Banks will in the coming weeks offer financial relief to their clients affected by the recent unrest, with measures that might include bespoke arrangements and targeted payment relief.
However, the financial relief would not amount to debt write-offs, said the Banking Association of Southern Africa (Basa).
In its Business and Economic Recovery Update statement distributed yesterday, Basa said that enterprises that had been left without stock, without premises and without business, could not be expected to meet their financial commitments as usual.
“However, it is also important to note that financial relief cannot amount to debt write-offs. Banks use their customers’ savings to extend loans and have a responsibility to ensure that they are not exposed to undue risk of not being repaid.
“Customers who were in good standing before the unrest should contact their banks as soon as possible to see how they may best be assisted,” it said.
Basa said the recent violence and unrest had caused extensive damage to the infrastructure of banks in KwaZulu-Natal and parts of Gauteng.
The work of rebuilding and repair would take time, but with some branches and ATMs now back in service, banks were turning their attention to supporting customers whose businesses had been disrupted, to ensure that banks would remain a part of those communities where their customers lived and worked.
The association said the latest reports indicated that 1 223 ATMs and 269 branches had been destroyed.
“As safety and security is restored in affected areas, ATMs are being rebuilt and replaced and financial networks repaired. Already, ATMs and branches in many places have been repaired and restored to full service. Banks are also encouraging their customers to use digital banking platforms, which remain resilient and continue to facilitate transactions throughout the unrest.”
Despite the destruction of cashpoints, Basa said there was no shortage of cash in the affected areas.
Bank emergency response teams were working around the clock to ensure that social grants and salaries would be paid as usual at the end of this month.
To assist social grant recipients who lived in areas where ATMs and branches had been destroyed, customers would be able to use any ATM, including those not operated by their own bank, without incurring additional charges from the beginning of August to the end of September.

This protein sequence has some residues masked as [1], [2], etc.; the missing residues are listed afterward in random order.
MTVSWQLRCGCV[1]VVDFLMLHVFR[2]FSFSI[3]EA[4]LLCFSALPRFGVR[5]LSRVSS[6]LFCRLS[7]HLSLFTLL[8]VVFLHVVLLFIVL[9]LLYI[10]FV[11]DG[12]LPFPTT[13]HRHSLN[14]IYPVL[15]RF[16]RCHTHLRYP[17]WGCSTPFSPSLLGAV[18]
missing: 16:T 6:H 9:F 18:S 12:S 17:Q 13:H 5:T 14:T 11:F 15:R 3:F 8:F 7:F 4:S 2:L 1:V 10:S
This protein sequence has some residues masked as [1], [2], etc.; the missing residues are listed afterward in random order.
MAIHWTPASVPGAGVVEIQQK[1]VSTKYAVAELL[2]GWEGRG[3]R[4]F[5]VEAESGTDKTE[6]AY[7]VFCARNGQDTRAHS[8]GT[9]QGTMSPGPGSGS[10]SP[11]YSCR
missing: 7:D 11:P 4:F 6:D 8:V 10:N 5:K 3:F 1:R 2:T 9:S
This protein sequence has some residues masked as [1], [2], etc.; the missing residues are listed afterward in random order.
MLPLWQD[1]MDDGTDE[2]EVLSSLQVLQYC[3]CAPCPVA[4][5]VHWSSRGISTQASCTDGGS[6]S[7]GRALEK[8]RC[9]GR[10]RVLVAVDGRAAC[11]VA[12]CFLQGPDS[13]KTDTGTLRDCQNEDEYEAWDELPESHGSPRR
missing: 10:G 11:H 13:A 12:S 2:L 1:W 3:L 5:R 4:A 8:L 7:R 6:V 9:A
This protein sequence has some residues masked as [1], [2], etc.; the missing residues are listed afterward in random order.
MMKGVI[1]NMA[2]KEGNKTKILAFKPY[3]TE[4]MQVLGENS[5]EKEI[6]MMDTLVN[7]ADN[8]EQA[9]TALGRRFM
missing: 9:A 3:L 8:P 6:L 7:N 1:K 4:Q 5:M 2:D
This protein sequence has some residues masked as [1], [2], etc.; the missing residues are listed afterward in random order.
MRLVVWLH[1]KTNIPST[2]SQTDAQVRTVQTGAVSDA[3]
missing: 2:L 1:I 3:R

Banks were said to be exploring several relief measures intended to give their customers time and space to rebuild and restock businesses and enterprises. One of the measures under consideration was the provision of bridging finance while insurance claims were being processed by the South African Special Risk Insurance Association (Sasria), which was responsible for insuring against social and political unrest.
Banks said they were working with Sasria and the short-term insurance industry to find ways to simplify and shorten the claims processes.
They would take into account the documentary evidence produced by claimants when considering the provision of bridging finance facilities.
“We encourage, and will assist, those companies and entrepreneurs who receive insurance pay-outs to reinvest in opening their businesses and to continue to serve their communities and retain jobs. However, restoring business confidence requires unequivocal explanations for the cause of the violence and a credible assurance that it will not recur,” Basa said.
Basa said it was clear that some businesses hit by the unrest, particularly small, medium and informal family enterprises that might not have been insured, would need government support.
It said these businesses would need alternative relief measures, ranging from the provision of targeted grants to the suspension of rates and taxes to help reduce business expenses.
Between April last year and February this year, the banks said they had provided R293 billion in Covid-19 financial relief to their customers.